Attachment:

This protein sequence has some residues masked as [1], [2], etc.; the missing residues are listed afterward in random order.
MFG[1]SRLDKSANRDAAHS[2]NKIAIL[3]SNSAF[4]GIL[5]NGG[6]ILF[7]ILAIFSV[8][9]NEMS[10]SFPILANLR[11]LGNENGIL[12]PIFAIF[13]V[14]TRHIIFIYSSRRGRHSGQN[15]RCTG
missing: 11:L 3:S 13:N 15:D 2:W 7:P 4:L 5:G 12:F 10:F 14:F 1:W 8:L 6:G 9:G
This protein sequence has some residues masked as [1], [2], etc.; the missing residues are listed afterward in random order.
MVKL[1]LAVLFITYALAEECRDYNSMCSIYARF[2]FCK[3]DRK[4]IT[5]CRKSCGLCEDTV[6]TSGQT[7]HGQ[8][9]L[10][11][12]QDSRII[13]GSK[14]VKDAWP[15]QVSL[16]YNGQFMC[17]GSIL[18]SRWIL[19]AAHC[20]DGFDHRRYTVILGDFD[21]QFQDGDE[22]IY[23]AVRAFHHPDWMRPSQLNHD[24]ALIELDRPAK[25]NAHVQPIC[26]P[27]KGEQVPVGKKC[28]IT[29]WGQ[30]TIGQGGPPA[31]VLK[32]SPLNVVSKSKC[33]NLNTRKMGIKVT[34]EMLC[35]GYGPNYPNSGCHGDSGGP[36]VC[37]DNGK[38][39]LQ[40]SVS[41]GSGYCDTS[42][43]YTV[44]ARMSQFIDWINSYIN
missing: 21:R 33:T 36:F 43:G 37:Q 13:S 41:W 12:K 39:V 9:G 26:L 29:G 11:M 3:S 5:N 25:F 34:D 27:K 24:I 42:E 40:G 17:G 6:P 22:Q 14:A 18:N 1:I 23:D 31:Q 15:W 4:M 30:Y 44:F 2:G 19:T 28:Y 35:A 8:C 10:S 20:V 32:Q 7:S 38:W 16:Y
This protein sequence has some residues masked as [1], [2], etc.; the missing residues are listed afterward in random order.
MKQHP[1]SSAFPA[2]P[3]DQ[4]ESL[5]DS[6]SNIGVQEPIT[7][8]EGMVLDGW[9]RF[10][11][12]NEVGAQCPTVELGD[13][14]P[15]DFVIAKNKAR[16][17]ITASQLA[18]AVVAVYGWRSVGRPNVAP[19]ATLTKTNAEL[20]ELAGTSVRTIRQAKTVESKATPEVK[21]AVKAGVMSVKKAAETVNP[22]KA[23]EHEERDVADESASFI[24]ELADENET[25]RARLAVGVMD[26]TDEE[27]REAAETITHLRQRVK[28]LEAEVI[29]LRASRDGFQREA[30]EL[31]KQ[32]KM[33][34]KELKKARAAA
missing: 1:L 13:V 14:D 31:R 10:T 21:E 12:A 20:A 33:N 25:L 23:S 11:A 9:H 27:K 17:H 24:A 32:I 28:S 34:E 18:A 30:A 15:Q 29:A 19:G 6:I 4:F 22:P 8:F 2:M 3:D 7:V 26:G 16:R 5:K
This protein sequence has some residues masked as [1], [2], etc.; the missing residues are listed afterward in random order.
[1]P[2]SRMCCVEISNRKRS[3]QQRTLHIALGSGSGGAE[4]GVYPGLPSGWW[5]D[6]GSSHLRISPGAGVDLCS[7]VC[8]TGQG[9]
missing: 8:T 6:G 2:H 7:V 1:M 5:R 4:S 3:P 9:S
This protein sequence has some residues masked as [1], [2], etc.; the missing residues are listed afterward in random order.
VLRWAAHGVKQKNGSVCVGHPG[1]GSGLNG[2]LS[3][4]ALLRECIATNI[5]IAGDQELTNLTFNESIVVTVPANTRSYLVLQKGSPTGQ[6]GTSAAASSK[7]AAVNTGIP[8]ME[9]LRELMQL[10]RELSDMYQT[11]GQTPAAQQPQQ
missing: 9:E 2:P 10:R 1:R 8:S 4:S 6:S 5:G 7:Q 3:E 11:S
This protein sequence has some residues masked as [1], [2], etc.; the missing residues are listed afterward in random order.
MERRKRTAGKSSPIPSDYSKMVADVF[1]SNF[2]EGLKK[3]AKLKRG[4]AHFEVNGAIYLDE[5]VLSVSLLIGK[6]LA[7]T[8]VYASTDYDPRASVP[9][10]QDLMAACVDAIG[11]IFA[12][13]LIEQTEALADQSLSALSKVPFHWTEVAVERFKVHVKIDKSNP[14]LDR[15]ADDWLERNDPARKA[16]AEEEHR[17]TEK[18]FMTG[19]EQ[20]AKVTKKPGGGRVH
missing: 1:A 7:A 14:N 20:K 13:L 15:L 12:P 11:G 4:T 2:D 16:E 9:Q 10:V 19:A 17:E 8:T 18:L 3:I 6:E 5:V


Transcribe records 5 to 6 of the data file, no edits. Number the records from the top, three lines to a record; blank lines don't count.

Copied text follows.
This protein sequence has some residues masked as [1], [2], etc.; the missing residues are listed afterward in random order.
VLRWAAHGVKQKNGSVCVGHPG[1]GSGLNG[2]LS[3][4]ALLRECIATNI[5]IAGDQELTNLTFNESIVVTVPANTRSYLVLQKGSPTGQ[6]GTSAAASSK[7]AAVNTGIP[8]ME[9]LRELMQL[10]RELSDMYQT[11]GQTPAAQQPQQ
missing: 9:E 2:P 10:R 1:R 8:S 4:S 6:S 5:G 7:Q 3:E 11:S
This protein sequence has some residues masked as [1], [2], etc.; the missing residues are listed afterward in random order.
MERRKRTAGKSSPIPSDYSKMVADVF[1]SNF[2]EGLKK[3]AKLKRG[4]AHFEVNGAIYLDE[5]VLSVSLLIGK[6]LA[7]T[8]VYASTDYDPRASVP[9][10]QDLMAACVDAIG[11]IFA[12][13]LIEQTEALADQSLSALSKVPFHWTEVAVERFKVHVKIDKSNP[14]LDR[15]ADDWLERNDPARKA[16]AEEEHR[17]TEK[18]FMTG[19]EQ[20]AKVTKKPGGGRVH
missing: 1:A 7:A 14:N 20:K 13:L 15:L 12:P 11:G 4:T 2:D 16:E 9:Q 10:V 19:A 17:E 8:T 18:L 3:I 6:E 5:V